Firefighters from Greater Manchester and Lancashire are calling on people to do their bit to help protect our moorlands and reduce the risk of wildfires breaking out.
Both Lancashire Fire and Rescue Service (LFRS) and Greater Manchester Fire and Rescue Service (GMFRS) have dealt with significant moorland fires in recent weeks and the two services often work together to tackle moorland fires in areas such as Winter Hill near Bolton.
Last month firefighters from both services tackled a large wildfire near Winter Hill, with eight fire engines attending the scene. Crews spent a number of hours bringing the fire under control. The fire is believed to have been started deliberately.
Earlier this week, firefighters were called to reports of a fire that turned out to be two teenagers having a barbecue on the side of the road on Winter Hill.
Crews from Darwen fire station were called to Stones Bank Road, Belmont at 16:34 on Tuesday. When they arrived they found two young people with a disposable barbecue. Fortunately on this occasion it was a false alarm and the barbecue had not caused a fire, but the incident led to the unnecessary call out for the crews to investigate.
This time of the year is often when we see an increase in moorland fires and with the warm and dry weather set to continue over the weekend and into next week people are being urged to take extra care and be responsible.
The public are being urged to avoid the moors and not make unnecessary journeys to them in line with the current Government guidelines. If you are exercising in the countryside or on the moors you should not be having a barbecue.
Landowners and managers are also asked to exercise caution when considering controlled burns and to only carry them out if they are essential.
Other steps people can take on the moors or in the countryside include:
- Always extinguish cigarettes and other smoking materials properly
- Never leave bottles or glass in woodlands as sunlight shining through this can start large fires.
- Keep children away from matches and cigarettes
Station Manager Adrian Taylor, GMFRS wildfire lead and Station Manager at Bolton North said: “This is an exceptionally busy time for ourselves and all of our partners as we work together to respond to COVID-19.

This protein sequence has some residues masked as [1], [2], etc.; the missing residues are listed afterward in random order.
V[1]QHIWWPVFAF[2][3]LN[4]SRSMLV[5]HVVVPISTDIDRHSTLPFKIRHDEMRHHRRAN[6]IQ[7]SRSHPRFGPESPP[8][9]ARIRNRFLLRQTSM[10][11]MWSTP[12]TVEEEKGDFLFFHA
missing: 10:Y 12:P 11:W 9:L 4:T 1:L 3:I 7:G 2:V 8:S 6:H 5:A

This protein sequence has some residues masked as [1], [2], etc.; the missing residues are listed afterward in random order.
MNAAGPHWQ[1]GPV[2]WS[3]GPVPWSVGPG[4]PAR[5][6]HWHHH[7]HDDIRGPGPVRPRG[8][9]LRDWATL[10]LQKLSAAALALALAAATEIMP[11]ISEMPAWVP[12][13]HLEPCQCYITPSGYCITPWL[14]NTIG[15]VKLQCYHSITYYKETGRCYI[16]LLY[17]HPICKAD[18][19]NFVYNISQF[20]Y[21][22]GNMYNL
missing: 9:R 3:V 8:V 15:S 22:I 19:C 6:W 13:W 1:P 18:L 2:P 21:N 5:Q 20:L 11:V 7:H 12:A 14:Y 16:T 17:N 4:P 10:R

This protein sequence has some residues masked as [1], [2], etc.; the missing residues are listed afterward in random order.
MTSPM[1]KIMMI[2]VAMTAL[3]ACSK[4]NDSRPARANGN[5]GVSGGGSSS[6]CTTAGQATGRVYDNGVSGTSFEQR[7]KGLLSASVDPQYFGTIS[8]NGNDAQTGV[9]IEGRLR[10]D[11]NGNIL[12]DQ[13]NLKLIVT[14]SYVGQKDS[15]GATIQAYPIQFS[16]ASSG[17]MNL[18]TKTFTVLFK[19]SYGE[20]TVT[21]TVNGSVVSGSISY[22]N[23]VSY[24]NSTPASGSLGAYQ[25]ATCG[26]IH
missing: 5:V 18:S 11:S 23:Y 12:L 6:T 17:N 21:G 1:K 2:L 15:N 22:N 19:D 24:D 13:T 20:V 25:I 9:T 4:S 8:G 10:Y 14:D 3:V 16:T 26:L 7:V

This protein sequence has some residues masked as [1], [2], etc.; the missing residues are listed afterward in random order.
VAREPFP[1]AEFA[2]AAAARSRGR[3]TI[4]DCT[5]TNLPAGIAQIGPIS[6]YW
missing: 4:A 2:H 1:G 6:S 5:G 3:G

“If people are abiding by the government guidance to stay at home, protect the NHS and save lives, there can be absolutely no reason to be on the moors with a barbecue. However, we are still dealing with reports of people taking barbecues onto the moorland, which is a huge risk of fire, a risk to the environment and ties up our firefighters who could be dealing with other emergencies.
“We have seen all too clearly in recent years how quickly these fires can spread and it is the last thing we need to be dealing with right now. So please think carefully about what you are doing.”
Group Manager Shaun Walton, the National Fire Chief Council’s Tactical Advisor Lead and Community Protection Manager for Pennine says:
“It is vitally important that we all take proactive and responsible steps to reduce the likelihood of wildfires starting.
“There has been a recent increase in fires thought to have been started deliberately across the county over recent days and sadly we know that as a service we are not alone in seeing this trend.
“Having the support of both the public, landowners and managers at this time will undoubtedly help us deal with the additional pressures we’re facing as a result of the coronavirus outbreak and maintain some vital resilience.
“And to those individuals who seek to aggravate an already difficult situation we ask them to think about the wider consequences of their actions. Tying up valuable emergency service resources could have serious consequences for other people in the community who may genuinely really need our help.”
Bolton Council Leader, Cllr David Greenhalgh said:
“I’d like to thank the vast majority of Bolton residents who are doing their part in the fight against coronavirus by staying at home and following the lockdown measures.
“I understand this is a frustrating time for everyone but I urge you all to keep up this excellent work and do not be tempted to take a walk on the moors and under no circumstances use a barbecue or any sort of open flame.
“Frontline staff are already working flat out to keep us safe, the last thing we need is another major incident that puts people at risk. Stay at home and save lives.”